Published 13 March 2014
It’s my party – and I’ll cry if I want to
A cricket clubhouse on an August Saturday night, the mid seventies. Around me, are the celebrating members of our 2nd X1 – my team. Over a couple of years, these guys have become more than playing colleagues – they are friends, confidantes,.
They are celebrating a league championship; an unfashionable FP side for a school that no longer existed, a press ganged mix of folk from every corner of the globe – Holy Cross 2nd X1 have won the league.
There’s only one problem, one reason for the lack of bite in my beer: I’ve spent the whole summer playing friendlies on Sundays. In our championship season, the only chance I’ll probably ever have of getting a medal, I’ve not been selected for a single league start.
Charles is the reason. Like me an opening bowler, but unlike me, possessed of ability. Better coached, more talented, and, damn it, a thoroughly nice guy, he has taken my place in the side, and contributed hugely.
I could have switched clubs and play in another side, or stay put, play friendlies, and watch from the sidelines. Although I wanted to win as much as the next man, playing with friends in a positive environment was more important, so I stayed.
When the Scottish squad for the UAE was announced, with the revelation that the newly clarified ‘granny rule’ had been embraced, I thought the squad impressive and progressive. Some questioned that: a retired county player and a handful of pros keeping young Scottish talent out of the side? How could that be progressive?
I thought it impressive because we had added experience to our squad, and I thought it progressive because we had moved on to a new approach; we had decided to speculate to accumulate.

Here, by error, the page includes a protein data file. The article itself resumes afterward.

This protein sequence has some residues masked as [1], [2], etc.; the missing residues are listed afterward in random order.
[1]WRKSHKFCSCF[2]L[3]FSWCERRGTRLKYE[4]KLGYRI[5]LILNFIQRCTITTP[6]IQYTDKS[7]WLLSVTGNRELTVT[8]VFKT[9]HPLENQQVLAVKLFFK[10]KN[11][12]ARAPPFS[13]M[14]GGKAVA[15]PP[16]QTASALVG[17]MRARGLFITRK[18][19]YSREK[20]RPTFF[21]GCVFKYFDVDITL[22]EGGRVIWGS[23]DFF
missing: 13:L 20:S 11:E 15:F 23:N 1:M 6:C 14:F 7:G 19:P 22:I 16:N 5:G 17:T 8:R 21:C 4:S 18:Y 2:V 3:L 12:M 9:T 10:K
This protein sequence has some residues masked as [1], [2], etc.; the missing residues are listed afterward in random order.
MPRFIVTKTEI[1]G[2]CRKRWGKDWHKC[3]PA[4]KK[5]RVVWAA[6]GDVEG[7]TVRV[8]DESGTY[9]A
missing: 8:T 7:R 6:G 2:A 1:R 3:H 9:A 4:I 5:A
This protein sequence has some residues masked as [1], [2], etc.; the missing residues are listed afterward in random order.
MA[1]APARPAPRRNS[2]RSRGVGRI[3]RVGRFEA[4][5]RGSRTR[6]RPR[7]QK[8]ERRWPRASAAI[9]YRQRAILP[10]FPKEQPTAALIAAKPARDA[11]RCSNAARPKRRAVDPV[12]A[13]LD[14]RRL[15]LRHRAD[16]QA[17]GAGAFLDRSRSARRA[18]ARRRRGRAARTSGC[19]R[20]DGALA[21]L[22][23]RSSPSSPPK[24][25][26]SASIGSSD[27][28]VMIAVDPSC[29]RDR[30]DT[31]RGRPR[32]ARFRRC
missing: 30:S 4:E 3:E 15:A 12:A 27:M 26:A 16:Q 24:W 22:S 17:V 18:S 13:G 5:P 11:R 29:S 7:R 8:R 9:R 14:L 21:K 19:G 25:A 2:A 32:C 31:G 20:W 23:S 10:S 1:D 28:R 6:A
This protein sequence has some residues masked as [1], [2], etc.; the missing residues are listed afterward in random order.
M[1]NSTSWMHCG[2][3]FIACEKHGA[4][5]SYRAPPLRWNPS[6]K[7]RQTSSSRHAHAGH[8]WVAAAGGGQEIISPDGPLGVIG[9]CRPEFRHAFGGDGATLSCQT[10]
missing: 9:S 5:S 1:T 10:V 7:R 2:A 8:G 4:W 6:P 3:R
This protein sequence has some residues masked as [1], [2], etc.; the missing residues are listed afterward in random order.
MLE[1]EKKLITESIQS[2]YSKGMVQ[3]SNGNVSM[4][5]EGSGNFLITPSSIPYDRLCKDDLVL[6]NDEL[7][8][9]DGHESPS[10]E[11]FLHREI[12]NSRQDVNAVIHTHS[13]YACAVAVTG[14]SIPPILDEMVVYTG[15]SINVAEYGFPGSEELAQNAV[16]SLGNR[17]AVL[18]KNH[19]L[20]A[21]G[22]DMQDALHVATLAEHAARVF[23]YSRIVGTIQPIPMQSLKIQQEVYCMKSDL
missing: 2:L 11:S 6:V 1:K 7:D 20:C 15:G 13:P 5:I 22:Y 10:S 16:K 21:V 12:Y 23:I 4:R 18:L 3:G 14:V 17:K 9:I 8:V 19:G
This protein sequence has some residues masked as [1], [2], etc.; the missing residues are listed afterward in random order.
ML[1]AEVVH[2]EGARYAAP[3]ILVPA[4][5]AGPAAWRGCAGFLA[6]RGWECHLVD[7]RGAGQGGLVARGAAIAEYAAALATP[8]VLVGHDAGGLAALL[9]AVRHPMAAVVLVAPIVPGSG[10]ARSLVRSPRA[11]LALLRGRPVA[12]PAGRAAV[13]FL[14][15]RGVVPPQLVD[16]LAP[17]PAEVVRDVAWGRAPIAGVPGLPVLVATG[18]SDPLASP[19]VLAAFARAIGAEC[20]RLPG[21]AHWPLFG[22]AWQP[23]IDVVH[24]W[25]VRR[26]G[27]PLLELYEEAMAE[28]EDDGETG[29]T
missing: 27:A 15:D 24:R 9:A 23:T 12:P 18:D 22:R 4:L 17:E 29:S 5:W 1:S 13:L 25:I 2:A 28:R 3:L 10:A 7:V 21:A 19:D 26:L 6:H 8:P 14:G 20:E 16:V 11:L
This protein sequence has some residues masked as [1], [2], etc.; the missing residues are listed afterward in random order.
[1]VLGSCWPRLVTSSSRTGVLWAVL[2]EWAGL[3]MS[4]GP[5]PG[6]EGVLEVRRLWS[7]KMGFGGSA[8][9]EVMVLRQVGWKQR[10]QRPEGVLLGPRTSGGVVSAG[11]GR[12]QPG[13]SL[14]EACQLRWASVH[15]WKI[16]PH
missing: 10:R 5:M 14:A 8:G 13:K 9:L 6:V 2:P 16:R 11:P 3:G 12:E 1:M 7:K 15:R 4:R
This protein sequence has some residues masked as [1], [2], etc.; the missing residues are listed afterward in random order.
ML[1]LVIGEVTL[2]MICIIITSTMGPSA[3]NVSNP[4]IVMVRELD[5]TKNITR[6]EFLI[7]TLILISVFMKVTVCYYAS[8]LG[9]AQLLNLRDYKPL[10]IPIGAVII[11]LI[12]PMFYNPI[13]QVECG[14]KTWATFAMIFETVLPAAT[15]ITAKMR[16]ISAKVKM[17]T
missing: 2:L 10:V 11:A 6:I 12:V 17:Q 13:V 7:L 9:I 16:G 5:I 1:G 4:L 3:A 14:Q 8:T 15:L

Cricket Scotland is rightly winning awards for its development programme and more youngsters are gaining contracts in county cricket. However, to attract the funding and sponsorship to move on to the next level, with a full time professional squad, we must put out a side that is more than just aspirational.
Given the cricket blind spot in the Scottish media most of the time, Scotland need to get eyecatching victories over top nations and be up there with Ireland as the best of the rest. Such success will attract funds, enabling us to build further and develop our young talent – and being part of a squad including seasoned professionals can only be good for younger players.
England, ten times the size of Scotland, seem happy with a dressing room where the clipped tones of Pietermaritzburg compete with the brogue of Dublin. If that is the way international cricket is to be, then Scotland surely must take advantage?
When Jack Charlton went ‘granny hunting’ to boost the Irish soccer team, he ended up giving the Irish a wonderful, totally unexpected decade. Of course, it couldn’t, and didn’t, last. However, the result of that success was felt far beyond the international zone. In ten years, the database of qualified Irish soccer coaches has risen from 2.500 to 32,000 – and Ireland has become a ‘go to’ destination for scouts from the UK leagues. They have built on the interest generated by that initial success, and, as a result, young Irish talent is coming through in greater numbers than ever before.
I agree with Craig Wright; I think the presence of the ‘newly qualified’ players in the Scotland squad will raise the game for our developing indigenous talent. It’s also a win-win. If their presence brings more success, our profile will rise, and development will be hastened; if it fails, then at least we will have investigated every possibility in our drive for improvement.
And Holy Cross 2nd X1?